No. 1 pick John Ross is back in the house for the Bengals' three-day mandatory minicamp after spending the past month preparing for last Saturday's graduation from the University of Washington. He can still feel the emotion of it as the first member of his family to get a college degree.
"I woke up that day and I wasn't that excited. My brother said, 'I'm more excited than you,"' Ross said. "Then I got to the stadium and saw the other students and I said, 'I'm really graduating.' The other students wanted to take pictures with me. I was taking pictures with anybody and everyone. I had an amazing day."
Ross is rehabbing his shoulder and won't catch balls this week. But he says he can run now and run routes after he walked through routes last month.
"I'm just waiting on the plan right now. What they have ready and feeling everything out," Ross said. "I can run now. If it was up to me I'd be there catching. It's tough when you feel good and you're not good. I learned that a long time ago."
Ross, who majored in American Ethnic Studies, hosted his parents in Seattle for his graduation after they drove 16 hours from California.
"It was probably bigger than getting drafted in my opinion, just because I feel like it's something that can't be taken away from you," Ross said. "It was something for my family. I was the first generation to graduate in my family so it was pretty big for me and everybody. I've been playing football all my life and you never know what can happen with that, but with school it's more of an effort thing. It's something that's easier to come by than anything, but it's also not easy if that makes any sense."
Ross got on a plane Sunday for this camp and admitted he had a tough time without football while trying to finish off the degree.
'Honestly, to finally be done with school, it's like I can take a deep breath and relax," Ross said. "Instead of writing a paper, I can look at my playbook for extra hours. I had a 10-page paper and a seven-page paper due last week. Just to be on a plane doing that, get off a plane, do another paper and have to study for finals, it was just so much. It was lot on my plate."
For the record that last paper was devoted to how the current migration of Asian-Americans has been affected by the previous generation's experiences. Now he has to catch up on his wide receiver patterns.
"I can look at the play book all day long," Ross said. "But if it's not explained to me how they want it, it is totally different." ...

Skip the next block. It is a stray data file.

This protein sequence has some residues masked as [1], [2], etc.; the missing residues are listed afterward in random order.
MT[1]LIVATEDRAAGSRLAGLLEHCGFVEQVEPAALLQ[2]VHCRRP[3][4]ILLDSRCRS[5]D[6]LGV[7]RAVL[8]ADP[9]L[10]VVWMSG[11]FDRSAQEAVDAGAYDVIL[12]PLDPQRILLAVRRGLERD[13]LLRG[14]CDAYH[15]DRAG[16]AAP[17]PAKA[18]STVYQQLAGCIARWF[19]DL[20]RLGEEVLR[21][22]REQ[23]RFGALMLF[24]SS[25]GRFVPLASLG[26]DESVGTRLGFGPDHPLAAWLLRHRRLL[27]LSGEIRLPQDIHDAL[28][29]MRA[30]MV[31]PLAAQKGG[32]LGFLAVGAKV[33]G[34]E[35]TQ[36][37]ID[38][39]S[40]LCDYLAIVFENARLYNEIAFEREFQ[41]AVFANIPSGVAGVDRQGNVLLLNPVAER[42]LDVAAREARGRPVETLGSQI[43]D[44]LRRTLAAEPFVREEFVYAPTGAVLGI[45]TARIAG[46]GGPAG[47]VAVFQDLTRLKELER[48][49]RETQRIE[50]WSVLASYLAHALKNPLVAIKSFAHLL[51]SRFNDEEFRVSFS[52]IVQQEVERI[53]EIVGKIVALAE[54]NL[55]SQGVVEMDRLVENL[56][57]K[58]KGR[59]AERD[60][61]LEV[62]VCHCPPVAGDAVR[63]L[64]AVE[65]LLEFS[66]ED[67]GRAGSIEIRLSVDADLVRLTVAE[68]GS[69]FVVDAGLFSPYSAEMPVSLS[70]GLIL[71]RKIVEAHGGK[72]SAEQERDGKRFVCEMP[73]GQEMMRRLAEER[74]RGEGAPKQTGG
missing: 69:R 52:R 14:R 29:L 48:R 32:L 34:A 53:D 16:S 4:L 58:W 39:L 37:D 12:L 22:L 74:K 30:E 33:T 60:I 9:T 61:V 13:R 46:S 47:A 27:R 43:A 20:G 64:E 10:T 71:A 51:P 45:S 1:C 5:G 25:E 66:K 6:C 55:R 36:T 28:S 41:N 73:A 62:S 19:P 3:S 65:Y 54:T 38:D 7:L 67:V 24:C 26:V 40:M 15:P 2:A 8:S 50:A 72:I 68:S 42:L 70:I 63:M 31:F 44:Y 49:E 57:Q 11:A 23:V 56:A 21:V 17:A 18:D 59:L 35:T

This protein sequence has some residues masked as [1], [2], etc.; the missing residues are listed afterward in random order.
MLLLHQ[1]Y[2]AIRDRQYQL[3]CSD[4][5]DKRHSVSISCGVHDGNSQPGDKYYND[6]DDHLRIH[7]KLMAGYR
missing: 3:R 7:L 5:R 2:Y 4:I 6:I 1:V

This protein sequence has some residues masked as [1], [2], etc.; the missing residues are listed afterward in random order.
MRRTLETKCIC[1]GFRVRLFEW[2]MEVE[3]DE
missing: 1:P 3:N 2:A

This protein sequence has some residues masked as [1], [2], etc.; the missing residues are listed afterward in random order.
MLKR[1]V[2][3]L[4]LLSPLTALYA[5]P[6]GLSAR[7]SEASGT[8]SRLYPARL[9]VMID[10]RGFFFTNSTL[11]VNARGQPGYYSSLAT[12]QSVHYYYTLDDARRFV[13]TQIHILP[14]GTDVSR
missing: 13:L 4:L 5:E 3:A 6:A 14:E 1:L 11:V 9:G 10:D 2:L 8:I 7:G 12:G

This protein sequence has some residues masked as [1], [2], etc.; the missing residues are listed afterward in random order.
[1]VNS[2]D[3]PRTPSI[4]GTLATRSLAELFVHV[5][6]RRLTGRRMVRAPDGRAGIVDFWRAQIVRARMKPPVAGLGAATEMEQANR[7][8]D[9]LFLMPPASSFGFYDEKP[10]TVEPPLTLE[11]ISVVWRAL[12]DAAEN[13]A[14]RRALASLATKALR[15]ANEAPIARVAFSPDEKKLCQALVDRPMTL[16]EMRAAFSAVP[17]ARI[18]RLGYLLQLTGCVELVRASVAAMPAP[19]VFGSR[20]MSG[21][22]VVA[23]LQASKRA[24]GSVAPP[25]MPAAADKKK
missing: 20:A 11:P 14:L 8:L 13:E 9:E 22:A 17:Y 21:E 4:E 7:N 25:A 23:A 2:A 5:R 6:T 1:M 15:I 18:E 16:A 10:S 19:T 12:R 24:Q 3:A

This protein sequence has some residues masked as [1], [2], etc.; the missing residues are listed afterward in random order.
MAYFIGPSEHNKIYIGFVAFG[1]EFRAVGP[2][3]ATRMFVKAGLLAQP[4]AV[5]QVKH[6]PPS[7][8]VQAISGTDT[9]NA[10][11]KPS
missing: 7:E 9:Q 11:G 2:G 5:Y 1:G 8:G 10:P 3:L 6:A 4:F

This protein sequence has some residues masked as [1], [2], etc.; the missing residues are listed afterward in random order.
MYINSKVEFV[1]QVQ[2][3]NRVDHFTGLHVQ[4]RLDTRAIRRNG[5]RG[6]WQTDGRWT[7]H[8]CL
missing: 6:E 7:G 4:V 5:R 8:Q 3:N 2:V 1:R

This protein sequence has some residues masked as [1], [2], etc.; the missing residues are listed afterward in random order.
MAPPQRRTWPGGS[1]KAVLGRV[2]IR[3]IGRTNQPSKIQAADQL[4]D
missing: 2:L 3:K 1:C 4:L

No. 2 pick Joe Mixon got the tip of the hat from head coach Marvin Lewis. He said at the rookie minicamp that the Oklahoma running back needed to work on his conditioning and Mixon says he's dropped ten pounds to get to 229.
"I've never been that big. Honestly I was just working out hard and lifting heavy, so I started bulking up," Mixon said before Tuesday's practice. "Once I started running a lot, I started trimming down. At the end of the day, it's all football. Lifting and all that stuff is good, but if you (don't have) it on the field, all that other stuff doesn't matter.
"I want to play about 223-228, 230 at the most. Be enough of a load but still be fast. I'll find a happy medium. Once I figure that out we'll go from there. Right now I feel great."
Mixon said he cut out bread and just put in the miles, mainly a lot of sets of 100-yards sprints.
Rookie center J.J. Dielman, a fifth-rounder out of Utah who has been sidelined since midseason with a foot injury, says he'll be cleared for the start of training camp. They've kept him out of live scrimmages, but he has been doing individual drills at center and guard and thinks he can play every line position. He played them all at Utah and says the adjustment from center to guard (where he played as a freshman) isn't as drastic as the move from tackle to center, which he did his senior year when he played center for the first time after playing tackle as a junior.
His favorite spot is center and he admits he wonders how good he can be if he got drafted after playing it for only a year.
"I might be really good. We'll see," Dielman said. "I wouldn't say you run the show (at center), but you definitely have a little more control. It's just not physical like at guard and tackle. You have the mental part as well." ....
Those who still rehabbing and not in practice but looking ready for training camp at some point besides Ross and Dielman are running back Giovani Bernard (ACL) and tight end Tyler Eifert (back), as well as rookie safety Brandon Wilson (knee).
Cincinnati Bengals host Minicamp at Paul Brown Stadium.